List of my music reviews of music published in 1902.
1. Jean Sibelius: Symphony No. 2 in D major, Op. 43 (10/10)
Sibelius’ second symphony is like quantum leap forward from his first. I really like the first one, but there’s a lot more going on here in this second one. It makes his first symphony sound almost simple by comparison. I think it has to be looked on as one of the great symphonies of its era, worthy of Mahler (if sounding nothing like Mahler).
2. Claude Debussy: Pelleas et Melisande (9/10)
Though I am growing in familiarity with late 19th / early 20th century “art” music, I am still not there yet. So it is very hard for me to judge something like this, Debussy’s only completed opera, especially as it relates to other performances of the same work. So forget about that part.
This is like anti-opera, in some ways. It feels as outside the tradition (to my ears anyway) as the “minimalist” American operas of the late 20th century which shouldn’t make any sense but somehow do.
But it takes effort for me to get there. Because to my ears initially it sounds like nothing out of the ordinary. I have to think really hard about what an opera from 1875 would sound like before I go “oh shit”…or something to that effect.
But the more I listen to opera, the more I come to see how revolutionary this one is. Though I don’t know enough to say, this feels like such a crucial moment in the history of opera that much of the revolutionary opera of the 20th century owes its existence to Claude Debussy, on account of this work. But then I really don’t know what I’m talking about.
3. Paul Dukas: Variations, Interlude and Finale on a Theme by Rameau (9/10)
These variations are a remarkable work – they walk a fine line between Romantic (perhaps even Classical) conservatism and the emerging modernism. Unlike much of the Romantic variations I am familiar with Dukas moves way far away from the theme. I detect hints of really late Romantic music here too, with the music straining to stay in key. He also drastically alters tempo, which is much more common.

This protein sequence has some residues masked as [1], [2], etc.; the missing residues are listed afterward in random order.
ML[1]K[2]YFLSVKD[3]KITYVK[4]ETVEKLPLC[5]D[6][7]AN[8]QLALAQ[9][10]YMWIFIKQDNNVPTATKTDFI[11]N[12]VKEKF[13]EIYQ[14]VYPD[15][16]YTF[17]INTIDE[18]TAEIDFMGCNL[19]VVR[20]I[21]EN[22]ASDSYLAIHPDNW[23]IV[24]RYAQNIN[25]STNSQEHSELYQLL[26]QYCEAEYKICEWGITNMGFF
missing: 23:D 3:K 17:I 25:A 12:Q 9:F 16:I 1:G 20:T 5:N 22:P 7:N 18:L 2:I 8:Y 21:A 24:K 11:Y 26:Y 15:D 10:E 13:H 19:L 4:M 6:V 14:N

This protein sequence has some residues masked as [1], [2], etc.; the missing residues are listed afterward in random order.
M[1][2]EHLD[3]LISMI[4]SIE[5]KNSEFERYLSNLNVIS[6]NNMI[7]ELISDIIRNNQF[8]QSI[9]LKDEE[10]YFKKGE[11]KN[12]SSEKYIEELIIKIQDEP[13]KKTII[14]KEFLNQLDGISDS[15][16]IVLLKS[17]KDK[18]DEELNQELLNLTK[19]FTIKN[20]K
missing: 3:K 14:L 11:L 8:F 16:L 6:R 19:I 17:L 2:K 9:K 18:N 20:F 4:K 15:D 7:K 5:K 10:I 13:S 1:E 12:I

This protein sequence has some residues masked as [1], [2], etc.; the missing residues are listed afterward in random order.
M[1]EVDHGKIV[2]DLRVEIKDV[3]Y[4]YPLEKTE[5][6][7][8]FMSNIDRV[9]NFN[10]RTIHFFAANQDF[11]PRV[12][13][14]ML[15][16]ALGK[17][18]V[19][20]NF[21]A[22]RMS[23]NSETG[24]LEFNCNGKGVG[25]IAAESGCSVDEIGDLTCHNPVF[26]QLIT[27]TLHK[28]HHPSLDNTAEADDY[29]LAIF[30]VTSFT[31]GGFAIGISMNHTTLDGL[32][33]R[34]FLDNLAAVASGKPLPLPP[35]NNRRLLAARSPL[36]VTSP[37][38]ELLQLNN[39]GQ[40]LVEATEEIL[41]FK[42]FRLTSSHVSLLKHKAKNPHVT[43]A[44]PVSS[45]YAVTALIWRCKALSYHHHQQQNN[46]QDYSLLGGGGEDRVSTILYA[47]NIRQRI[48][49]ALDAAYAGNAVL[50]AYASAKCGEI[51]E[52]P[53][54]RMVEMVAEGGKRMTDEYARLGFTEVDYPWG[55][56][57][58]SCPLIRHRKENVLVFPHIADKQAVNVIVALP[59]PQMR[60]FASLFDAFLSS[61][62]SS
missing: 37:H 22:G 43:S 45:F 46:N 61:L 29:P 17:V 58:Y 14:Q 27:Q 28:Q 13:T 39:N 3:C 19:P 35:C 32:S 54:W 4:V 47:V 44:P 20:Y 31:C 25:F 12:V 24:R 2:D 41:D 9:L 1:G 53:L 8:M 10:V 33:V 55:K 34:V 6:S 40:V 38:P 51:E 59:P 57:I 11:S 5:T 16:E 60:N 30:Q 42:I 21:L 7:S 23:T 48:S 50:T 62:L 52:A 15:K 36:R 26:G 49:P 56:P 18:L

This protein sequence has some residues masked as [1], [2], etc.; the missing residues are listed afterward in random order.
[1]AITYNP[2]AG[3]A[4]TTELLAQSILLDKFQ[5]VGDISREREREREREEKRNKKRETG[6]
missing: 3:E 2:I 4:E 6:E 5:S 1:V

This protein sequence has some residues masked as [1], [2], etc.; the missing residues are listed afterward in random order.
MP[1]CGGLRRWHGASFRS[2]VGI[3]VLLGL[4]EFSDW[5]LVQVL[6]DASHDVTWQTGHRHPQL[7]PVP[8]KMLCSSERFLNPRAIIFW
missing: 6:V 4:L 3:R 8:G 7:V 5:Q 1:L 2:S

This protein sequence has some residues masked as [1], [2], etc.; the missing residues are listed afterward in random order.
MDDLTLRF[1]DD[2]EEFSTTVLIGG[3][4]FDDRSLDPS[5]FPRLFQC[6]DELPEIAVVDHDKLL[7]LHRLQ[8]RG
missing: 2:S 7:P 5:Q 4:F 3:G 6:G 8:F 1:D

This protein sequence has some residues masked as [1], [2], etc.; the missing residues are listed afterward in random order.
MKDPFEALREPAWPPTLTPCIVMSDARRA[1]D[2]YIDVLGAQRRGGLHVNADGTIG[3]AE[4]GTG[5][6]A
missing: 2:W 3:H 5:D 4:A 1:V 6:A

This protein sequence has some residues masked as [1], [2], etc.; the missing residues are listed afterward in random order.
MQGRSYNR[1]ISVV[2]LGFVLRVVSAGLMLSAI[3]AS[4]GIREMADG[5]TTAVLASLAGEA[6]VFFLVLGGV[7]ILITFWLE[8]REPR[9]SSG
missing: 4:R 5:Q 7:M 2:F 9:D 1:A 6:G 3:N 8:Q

Certainly a very remarkable work and hard to believe that it had fallen out of favour over the years.
4.Leoš Janáček: Jenůfa (9/10)
This is an opera where it’s probably for the best I can’t understand the words, given that it’s about infanticide.
The music is high Romantic, but infused with Janacek’s usual folk inspirations, including some idiosyncratic vocalizations and relative realism, as realism is always relative in operas – ‘realism’ such as the knocking on the door and the borderline talking. I particularly like the third act.
5. Alexander Glazunov: Ballade in F major for orchestra, op. 78 (8/10)
This is right up my alley: super bombastic for the fact that it is a ballad. And just very “Russian” (or very “Russian trying not to be “Russian”).
6. Charles Ives: Symphony No. 1 in D Minor (8/10)
The first symphony is Ives’ most traditional symphony, something that should not surprise us in the least. It still has echoes of his style but is, to my ears, remarkably Romantic (rather than modernist/post-modernist) compared to his later works.
7. Gabriel Faure: Nocturne No. 8 in D-flat major, Op. 84 (7/10)
The 8th Nocturne begins considerably more up tempo than his last few (at least more up tempo than their beginnings). It’s a more impressive work of playing, for sure, but I’m not sure it moves me quite as much as the earlier nocturnes.
8. Gabriel Faure: “8 Pieces breves”, Op. 84 (7/10)
This is a collection of really short pieces that Faure had written over his career and never intended to publish but apparently when the publisher insisted, Faure insisted they go together. They are literally all over the place and were packaged with the 8th Nocturne. It’s also really short
9. Erik Satie: Poudre d’or (7/10)
A pretty piece that suggests perhaps a bit more of a conservative approach despite its simplicity.